- The valuation date can have a dramatic impact on the outcome of a valuation dispute. To illustrate this point, this article looks at the case Wisniewski v. Walsh, a shareholder oppression lawsuit that dragged on for 18 years. The article outlines the history of the case and how the valuation date, while not the only factor, became central in the appellate court ruling.
- Explore the costs, methods, penetrators, and victims of occupational fraud.
- In a recent case involving securities fraud and breach of contract claims, the U.S. Court of Appeals for the Third Circuit found that the lower court’s standard for reliability on Daubert grounds was too high; a plaintiff need not demonstrate by a preponderance of the evidence that the expert’s opinions are correct — just reliable. This article explains the court’s distinction between “typical” and “nontypical” securities fraud cases and how it made a difference in this case.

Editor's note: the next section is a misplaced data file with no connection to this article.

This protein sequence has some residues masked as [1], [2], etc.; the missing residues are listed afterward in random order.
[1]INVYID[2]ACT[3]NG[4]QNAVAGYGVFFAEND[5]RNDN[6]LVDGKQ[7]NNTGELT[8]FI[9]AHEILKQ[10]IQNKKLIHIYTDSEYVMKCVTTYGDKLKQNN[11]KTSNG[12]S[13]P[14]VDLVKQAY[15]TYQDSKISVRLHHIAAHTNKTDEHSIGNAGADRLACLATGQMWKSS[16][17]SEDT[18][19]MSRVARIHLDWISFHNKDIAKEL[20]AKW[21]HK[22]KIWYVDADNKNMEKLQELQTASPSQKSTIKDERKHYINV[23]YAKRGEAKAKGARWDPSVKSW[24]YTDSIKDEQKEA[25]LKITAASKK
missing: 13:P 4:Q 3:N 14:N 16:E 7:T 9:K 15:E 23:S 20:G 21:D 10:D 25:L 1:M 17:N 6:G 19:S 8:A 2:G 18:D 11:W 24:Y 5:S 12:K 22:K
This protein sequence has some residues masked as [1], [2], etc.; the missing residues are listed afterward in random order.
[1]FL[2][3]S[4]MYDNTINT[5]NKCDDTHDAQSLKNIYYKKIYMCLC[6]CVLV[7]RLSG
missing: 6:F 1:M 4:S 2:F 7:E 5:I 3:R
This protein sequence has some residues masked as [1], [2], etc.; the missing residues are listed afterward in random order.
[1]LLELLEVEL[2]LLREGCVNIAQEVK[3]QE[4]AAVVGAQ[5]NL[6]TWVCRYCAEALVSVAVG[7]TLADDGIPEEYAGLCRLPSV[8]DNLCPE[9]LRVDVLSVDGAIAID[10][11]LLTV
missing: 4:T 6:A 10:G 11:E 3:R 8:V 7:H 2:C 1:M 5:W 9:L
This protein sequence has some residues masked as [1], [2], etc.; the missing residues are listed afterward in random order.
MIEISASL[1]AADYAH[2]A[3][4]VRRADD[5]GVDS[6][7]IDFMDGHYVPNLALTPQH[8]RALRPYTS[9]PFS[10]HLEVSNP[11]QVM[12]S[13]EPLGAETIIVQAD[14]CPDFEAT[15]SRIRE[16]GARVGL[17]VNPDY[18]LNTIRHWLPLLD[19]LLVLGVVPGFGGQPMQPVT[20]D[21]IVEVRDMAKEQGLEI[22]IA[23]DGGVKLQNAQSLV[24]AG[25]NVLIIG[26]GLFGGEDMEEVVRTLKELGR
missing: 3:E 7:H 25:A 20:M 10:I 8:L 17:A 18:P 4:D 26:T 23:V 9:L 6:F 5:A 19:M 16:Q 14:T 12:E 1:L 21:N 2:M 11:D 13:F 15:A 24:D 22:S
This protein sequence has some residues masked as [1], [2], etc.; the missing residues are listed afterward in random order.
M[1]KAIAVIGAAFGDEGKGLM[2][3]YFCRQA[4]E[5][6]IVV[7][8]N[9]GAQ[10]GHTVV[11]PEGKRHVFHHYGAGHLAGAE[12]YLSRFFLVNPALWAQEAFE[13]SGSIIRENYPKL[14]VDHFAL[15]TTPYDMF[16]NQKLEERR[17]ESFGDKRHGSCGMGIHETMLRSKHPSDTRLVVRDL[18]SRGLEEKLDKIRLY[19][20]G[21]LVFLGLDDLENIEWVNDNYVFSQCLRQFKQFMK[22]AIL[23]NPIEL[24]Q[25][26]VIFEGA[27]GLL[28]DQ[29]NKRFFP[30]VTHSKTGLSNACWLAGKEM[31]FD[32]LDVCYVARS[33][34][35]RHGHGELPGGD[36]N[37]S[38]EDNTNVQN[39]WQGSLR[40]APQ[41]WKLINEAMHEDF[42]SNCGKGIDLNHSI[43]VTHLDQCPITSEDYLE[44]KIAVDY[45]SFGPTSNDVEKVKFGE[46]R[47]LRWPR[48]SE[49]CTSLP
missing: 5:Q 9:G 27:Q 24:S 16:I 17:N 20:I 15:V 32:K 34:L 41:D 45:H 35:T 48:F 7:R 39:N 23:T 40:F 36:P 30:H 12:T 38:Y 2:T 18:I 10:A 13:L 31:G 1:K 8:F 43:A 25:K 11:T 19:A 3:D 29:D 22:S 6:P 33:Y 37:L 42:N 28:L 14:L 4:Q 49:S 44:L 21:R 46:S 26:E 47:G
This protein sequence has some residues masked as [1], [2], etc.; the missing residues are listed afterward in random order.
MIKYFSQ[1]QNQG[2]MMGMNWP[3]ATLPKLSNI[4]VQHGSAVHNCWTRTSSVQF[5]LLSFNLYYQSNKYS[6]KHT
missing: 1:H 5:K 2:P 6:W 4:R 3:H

- The issue of whether valuators should “tax-affect” an S corporation’s earnings — that is, reduce earnings by an assumed corporate tax rate — continues to be controversial. The U.S. Tax Court rejected the practice in 1999, claiming that tax-affecting was inappropriate in valuing an S corporation. But in recent years several courts have embraced the concept, choosing a middle ground that better reflects an S corporation’s value. This article looks at a couple of recent cases, while a sidebar indicates that the Tax Court might revisit tax-affecting if the right case comes along.
- Identifying and mitigating construction project risk is not limited to the quantitative analysis of project cost data.
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